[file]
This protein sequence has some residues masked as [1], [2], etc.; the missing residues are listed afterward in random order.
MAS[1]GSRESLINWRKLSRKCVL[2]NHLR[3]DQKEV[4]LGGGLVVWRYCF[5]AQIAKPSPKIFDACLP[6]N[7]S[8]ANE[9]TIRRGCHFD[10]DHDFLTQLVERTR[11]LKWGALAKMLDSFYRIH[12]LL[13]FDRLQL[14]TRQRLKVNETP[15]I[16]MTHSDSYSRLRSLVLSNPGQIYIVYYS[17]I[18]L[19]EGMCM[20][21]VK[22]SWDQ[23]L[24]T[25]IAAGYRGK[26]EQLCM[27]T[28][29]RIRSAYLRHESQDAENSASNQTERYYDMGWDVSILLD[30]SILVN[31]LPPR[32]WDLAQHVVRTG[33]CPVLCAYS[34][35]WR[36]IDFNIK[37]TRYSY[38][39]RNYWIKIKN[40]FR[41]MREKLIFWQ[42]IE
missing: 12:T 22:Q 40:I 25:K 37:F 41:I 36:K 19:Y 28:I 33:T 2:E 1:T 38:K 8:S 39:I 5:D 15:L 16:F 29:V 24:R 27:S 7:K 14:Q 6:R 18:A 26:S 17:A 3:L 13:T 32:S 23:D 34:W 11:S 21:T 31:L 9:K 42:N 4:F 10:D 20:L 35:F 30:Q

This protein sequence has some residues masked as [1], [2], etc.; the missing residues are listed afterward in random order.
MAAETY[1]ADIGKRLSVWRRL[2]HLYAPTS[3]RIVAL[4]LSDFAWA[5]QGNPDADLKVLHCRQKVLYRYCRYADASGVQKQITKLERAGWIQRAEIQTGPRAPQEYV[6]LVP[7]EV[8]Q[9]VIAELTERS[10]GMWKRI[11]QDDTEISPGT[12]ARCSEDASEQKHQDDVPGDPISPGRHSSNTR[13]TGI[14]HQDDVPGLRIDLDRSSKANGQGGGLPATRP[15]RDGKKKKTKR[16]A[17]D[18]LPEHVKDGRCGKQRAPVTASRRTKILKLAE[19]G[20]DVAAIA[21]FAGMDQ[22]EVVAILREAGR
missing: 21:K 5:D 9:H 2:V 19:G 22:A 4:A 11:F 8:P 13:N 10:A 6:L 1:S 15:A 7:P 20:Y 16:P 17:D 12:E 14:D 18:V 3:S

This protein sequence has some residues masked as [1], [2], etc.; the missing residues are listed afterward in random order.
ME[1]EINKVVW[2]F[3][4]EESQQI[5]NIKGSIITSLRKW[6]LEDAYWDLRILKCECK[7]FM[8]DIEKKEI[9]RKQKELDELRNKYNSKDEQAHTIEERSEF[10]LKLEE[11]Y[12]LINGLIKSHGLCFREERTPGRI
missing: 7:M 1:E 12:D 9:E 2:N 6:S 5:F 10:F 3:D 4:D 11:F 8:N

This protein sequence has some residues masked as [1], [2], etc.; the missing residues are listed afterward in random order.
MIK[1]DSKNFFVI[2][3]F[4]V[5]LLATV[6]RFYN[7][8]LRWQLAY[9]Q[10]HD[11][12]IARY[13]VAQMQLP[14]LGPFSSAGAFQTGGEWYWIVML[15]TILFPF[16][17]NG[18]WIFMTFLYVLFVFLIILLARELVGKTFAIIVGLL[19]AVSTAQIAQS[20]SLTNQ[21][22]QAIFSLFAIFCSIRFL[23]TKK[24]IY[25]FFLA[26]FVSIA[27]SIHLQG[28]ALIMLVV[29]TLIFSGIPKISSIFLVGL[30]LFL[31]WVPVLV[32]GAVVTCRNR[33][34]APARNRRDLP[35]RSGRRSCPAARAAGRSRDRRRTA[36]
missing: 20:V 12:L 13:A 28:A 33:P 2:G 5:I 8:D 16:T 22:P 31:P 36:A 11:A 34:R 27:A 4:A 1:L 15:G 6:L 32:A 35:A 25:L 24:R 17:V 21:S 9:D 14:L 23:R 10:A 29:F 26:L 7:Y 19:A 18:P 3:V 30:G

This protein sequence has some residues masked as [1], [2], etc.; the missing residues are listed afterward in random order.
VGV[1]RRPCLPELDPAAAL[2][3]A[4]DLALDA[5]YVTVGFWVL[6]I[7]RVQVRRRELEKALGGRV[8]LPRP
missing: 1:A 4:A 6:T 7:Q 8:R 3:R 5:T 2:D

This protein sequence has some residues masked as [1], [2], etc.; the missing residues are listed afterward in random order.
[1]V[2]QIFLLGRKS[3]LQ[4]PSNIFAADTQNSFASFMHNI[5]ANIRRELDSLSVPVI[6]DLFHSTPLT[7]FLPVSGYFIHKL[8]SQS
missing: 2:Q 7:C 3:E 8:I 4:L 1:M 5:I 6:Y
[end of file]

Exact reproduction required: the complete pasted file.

This protein sequence has some residues masked as [1], [2], etc.; the missing residues are listed afterward in random order.
MAS[1]GSRESLINWRKLSRKCVL[2]NHLR[3]DQKEV[4]LGGGLVVWRYCF[5]AQIAKPSPKIFDACLP[6]N[7]S[8]ANE[9]TIRRGCHFD[10]DHDFLTQLVERTR[11]LKWGALAKMLDSFYRIH[12]LL[13]FDRLQL[14]TRQRLKVNETP[15]I[16]MTHSDSYSRLRSLVLSNPGQIYIVYYS[17]I[18]L[19]EGMCM[20][21]VK[22]SWDQ[23]L[24]T[25]IAAGYRGK[26]EQLCM[27]T[28][29]RIRSAYLRHESQDAENSASNQTERYYDMGWDVSILLD[30]SILVN[31]LPPR[32]WDLAQHVVRTG[33]CPVLCAYS[34][35]WR[36]IDFNIK[37]TRYSY[38][39]RNYWIKIKN[40]FR[41]MREKLIFWQ[42]IE
missing: 12:T 22:Q 40:I 25:K 37:F 41:I 36:K 19:Y 28:I 33:T 2:E 1:T 38:K 8:S 39:I 5:D 15:L 16:F 29:V 24:R 27:S 7:K 14:Q 6:R 18:A 26:S 17:A 3:L 13:T 32:S 23:D 34:W 11:S 21:T 31:L 9:K 42:N 4:F 10:D 20:L 35:F 30:Q

This protein sequence has some residues masked as [1], [2], etc.; the missing residues are listed afterward in random order.
MAAETY[1]ADIGKRLSVWRRL[2]HLYAPTS[3]RIVAL[4]LSDFAWA[5]QGNPDADLKVLHCRQKVLYRYCRYADASGVQKQITKLERAGWIQRAEIQTGPRAPQEYV[6]LVP[7]EV[8]Q[9]VIAELTERS[10]GMWKRI[11]QDDTEISPGT[12]ARCSEDASEQKHQDDVPGDPISPGRHSSNTR[13]TGI[14]HQDDVPGLRIDLDRSSKANGQGGGLPATRP[15]RDGKKKKTKR[16]A[17]D[18]LPEHVKDGRCGKQRAPVTASRRTKILKLAE[19]G[20]DVAAIA[21]FAGMDQ[22]EVVAILREAGR
missing: 21:K 5:D 9:H 2:V 19:G 22:A 4:A 11:F 8:P 13:N 10:A 6:L 1:S 15:A 7:P 20:Y 16:P 17:D 12:E 14:D 18:V 3:S

This protein sequence has some residues masked as [1], [2], etc.; the missing residues are listed afterward in random order.
ME[1]EINKVVW[2]F[3][4]EESQQI[5]NIKGSIITSLRKW[6]LEDAYWDLRILKCECK[7]FM[8]DIEKKEI[9]RKQKELDELRNKYNSKDEQAHTIEERSEF[10]LKLEE[11]Y[12]LINGLIKSHGLCFREERTPGRI
missing: 7:M 1:E 12:D 9:E 2:N 6:S 5:F 10:F 3:D 4:D 11:F 8:N

This protein sequence has some residues masked as [1], [2], etc.; the missing residues are listed afterward in random order.
MIK[1]DSKNFFVI[2][3]F[4]V[5]LLATV[6]RFYN[7][8]LRWQLAY[9]Q[10]HD[11][12]IARY[13]VAQMQLP[14]LGPFSSAGAFQTGGEWYWIVML[15]TILFPF[16][17]NG[18]WIFMTFLYVLFVFLIILLARELVGKTFAIIVGLL[19]AVSTAQIAQS[20]SLTNQ[21][22]QAIFSLFAIFCSIRFL[23]TKK[24]IY[25]FFLA[26]FVSIA[27]SIHLQG[28]ALIMLVV[29]TLIFSGIPKISSIFLVGL[30]LFL[31]WVPVLV[32]GAVVTCRNR[33][34]APARNRRDLP[35]RSGRRSCPAARAAGRSRDRRRTA[36]
missing: 20:V 12:L 13:A 28:A 33:P 2:G 5:I 8:D 16:T 22:P 31:P 36:A 11:A 34:R 27:A 4:A 1:L 15:G 6:L 32:A 35:A 25:L 24:R 17:V 21:S 9:D 14:L 23:R 10:A 29:F 26:L 7:Y 19:A 18:P 3:V 30:G

This protein sequence has some residues masked as [1], [2], etc.; the missing residues are listed afterward in random order.
VGV[1]RRPCLPELDPAAAL[2][3]A[4]DLALDA[5]YVTVGFWVL[6]I[7]RVQVRRRELEKALGGRV[8]LPRP
missing: 1:A 4:A 6:T 7:Q 8:R 3:R 5:T 2:D

This protein sequence has some residues masked as [1], [2], etc.; the missing residues are listed afterward in random order.
[1]V[2]QIFLLGRKS[3]LQ[4]PSNIFAADTQNSFASFMHNI[5]ANIRRELDSLSVPVI[6]DLFHSTPLT[7]FLPVSGYFIHKL[8]SQS
missing: 2:Q 7:C 3:E 8:I 4:L 1:M 5:I 6:Y